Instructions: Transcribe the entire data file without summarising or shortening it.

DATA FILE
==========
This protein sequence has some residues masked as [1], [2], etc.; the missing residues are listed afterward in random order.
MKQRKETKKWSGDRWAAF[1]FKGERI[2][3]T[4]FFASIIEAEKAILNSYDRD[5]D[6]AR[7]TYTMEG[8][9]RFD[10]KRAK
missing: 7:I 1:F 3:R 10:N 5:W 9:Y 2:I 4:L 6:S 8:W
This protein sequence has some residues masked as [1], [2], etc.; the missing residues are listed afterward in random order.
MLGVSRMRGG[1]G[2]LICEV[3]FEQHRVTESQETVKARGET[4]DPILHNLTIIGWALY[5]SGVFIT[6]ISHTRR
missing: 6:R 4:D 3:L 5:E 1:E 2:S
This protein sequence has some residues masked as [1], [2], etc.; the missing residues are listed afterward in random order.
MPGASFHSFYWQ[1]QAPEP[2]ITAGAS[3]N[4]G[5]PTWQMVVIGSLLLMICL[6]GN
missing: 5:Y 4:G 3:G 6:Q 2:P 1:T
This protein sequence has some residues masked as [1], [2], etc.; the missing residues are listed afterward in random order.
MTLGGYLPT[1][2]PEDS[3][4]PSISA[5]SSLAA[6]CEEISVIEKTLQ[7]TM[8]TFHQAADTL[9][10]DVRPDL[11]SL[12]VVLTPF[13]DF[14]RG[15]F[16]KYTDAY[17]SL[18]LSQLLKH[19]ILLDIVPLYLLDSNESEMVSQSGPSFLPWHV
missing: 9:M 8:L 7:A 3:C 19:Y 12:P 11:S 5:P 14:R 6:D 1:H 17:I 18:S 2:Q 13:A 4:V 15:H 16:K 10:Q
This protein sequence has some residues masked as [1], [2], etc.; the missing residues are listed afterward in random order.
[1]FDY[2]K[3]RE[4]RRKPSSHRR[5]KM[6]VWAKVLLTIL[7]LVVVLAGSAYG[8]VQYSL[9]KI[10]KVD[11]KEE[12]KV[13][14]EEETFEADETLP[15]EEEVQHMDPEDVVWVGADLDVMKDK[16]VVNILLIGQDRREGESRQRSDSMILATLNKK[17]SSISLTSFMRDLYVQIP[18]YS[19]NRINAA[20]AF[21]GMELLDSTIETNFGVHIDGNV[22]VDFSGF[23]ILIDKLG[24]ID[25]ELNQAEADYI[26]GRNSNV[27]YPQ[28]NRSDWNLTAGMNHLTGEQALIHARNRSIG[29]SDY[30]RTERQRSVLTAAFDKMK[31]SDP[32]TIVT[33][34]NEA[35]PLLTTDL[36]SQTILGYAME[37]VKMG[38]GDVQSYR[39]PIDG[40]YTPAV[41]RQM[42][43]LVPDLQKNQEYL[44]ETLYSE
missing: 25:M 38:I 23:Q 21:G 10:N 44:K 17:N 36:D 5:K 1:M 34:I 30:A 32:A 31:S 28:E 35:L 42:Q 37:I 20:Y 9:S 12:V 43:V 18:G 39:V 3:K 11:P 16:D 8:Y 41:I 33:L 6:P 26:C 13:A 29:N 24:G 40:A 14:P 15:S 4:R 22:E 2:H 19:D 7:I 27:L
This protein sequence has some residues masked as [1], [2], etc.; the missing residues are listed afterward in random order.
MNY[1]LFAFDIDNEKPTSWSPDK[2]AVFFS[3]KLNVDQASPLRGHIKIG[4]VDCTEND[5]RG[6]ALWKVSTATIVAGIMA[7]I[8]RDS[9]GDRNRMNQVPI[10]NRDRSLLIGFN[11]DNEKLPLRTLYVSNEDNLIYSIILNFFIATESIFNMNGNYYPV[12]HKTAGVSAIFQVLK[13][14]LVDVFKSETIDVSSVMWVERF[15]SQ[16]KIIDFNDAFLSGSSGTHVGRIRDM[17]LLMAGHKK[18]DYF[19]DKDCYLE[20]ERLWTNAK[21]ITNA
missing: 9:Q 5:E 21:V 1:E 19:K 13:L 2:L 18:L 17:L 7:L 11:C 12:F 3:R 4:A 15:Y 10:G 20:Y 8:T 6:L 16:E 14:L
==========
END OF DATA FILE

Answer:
This protein sequence has some residues masked as [1], [2], etc.; the missing residues are listed afterward in random order.
MKQRKETKKWSGDRWAAF[1]FKGERI[2][3]T[4]FFASIIEAEKAILNSYDRD[5]D[6]AR[7]TYTMEG[8][9]RFD[10]KRAK
missing: 7:I 1:F 3:R 10:N 5:W 9:Y 2:I 4:L 6:S 8:W
This protein sequence has some residues masked as [1], [2], etc.; the missing residues are listed afterward in random order.
MLGVSRMRGG[1]G[2]LICEV[3]FEQHRVTESQETVKARGET[4]DPILHNLTIIGWALY[5]SGVFIT[6]ISHTRR
missing: 6:R 4:D 3:L 5:E 1:E 2:S
This protein sequence has some residues masked as [1], [2], etc.; the missing residues are listed afterward in random order.
MPGASFHSFYWQ[1]QAPEP[2]ITAGAS[3]N[4]G[5]PTWQMVVIGSLLLMICL[6]GN
missing: 5:Y 4:G 3:G 6:Q 2:P 1:T
This protein sequence has some residues masked as [1], [2], etc.; the missing residues are listed afterward in random order.
MTLGGYLPT[1][2]PEDS[3][4]PSISA[5]SSLAA[6]CEEISVIEKTLQ[7]TM[8]TFHQAADTL[9][10]DVRPDL[11]SL[12]VVLTPF[13]DF[14]RG[15]F[16]KYTDAY[17]SL[18]LSQLLKH[19]ILLDIVPLYLLDSNESEMVSQSGPSFLPWHV
missing: 9:M 8:L 7:A 3:C 19:Y 12:P 11:S 5:P 14:R 6:D 1:H 17:I 18:S 2:Q 13:A 4:V 15:H 16:K 10:Q
This protein sequence has some residues masked as [1], [2], etc.; the missing residues are listed afterward in random order.
[1]FDY[2]K[3]RE[4]RRKPSSHRR[5]KM[6]VWAKVLLTIL[7]LVVVLAGSAYG[8]VQYSL[9]KI[10]KVD[11]KEE[12]KV[13][14]EEETFEADETLP[15]EEEVQHMDPEDVVWVGADLDVMKDK[16]VVNILLIGQDRREGESRQRSDSMILATLNKK[17]SSISLTSFMRDLYVQIP[18]YS[19]NRINAA[20]AF[21]GMELLDSTIETNFGVHIDGNV[22]VDFSGF[23]ILIDKLG[24]ID[25]ELNQAEADYI[26]GRNSNV[27]YPQ[28]NRSDWNLTAGMNHLTGEQALIHARNRSIG[29]SDY[30]RTERQRSVLTAAFDKMK[31]SDP[32]TIVT[33][34]NEA[35]PLLTTDL[36]SQTILGYAME[37]VKMG[38]GDVQSYR[39]PIDG[40]YTPAV[41]RQM[42][43]LVPDLQKNQEYL[44]ETLYSE
missing: 25:M 38:I 23:Q 21:G 10:N 44:K 17:N 36:D 5:K 1:M 34:I 30:A 32:A 31:S 28:E 35:L 42:Q 37:I 20:Y 9:S 12:V 43:V 18:G 39:V 3:K 11:P 16:D 8:Y 41:I 33:L 6:P 26:C 13:A 29:N 24:G 40:A 14:P 15:S 4:R 22:E 2:H 19:D 7:I 27:L
This protein sequence has some residues masked as [1], [2], etc.; the missing residues are listed afterward in random order.
MNY[1]LFAFDIDNEKPTSWSPDK[2]AVFFS[3]KLNVDQASPLRGHIKIG[4]VDCTEND[5]RG[6]ALWKVSTATIVAGIMA[7]I[8]RDS[9]GDRNRMNQVPI[10]NRDRSLLIGFN[11]DNEKLPLRTLYVSNEDNLIYSIILNFFIATESIFNMNGNYYPV[12]HKTAGVSAIFQVLK[13][14]LVDVFKSETIDVSSVMWVERF[15]SQ[16]KIIDFNDAFLSGSSGTHVGRIRDM[17]LLMAGHKK[18]DYF[19]DKDCYLE[20]ERLWTNAK[21]ITNA
missing: 9:Q 5:E 21:V 1:E 19:K 13:L 2:L 18:L 17:L 7:L 11:C 12:F 3:R 4:A 15:Y 10:G 20:Y 8:T 6:L 16:E 14:L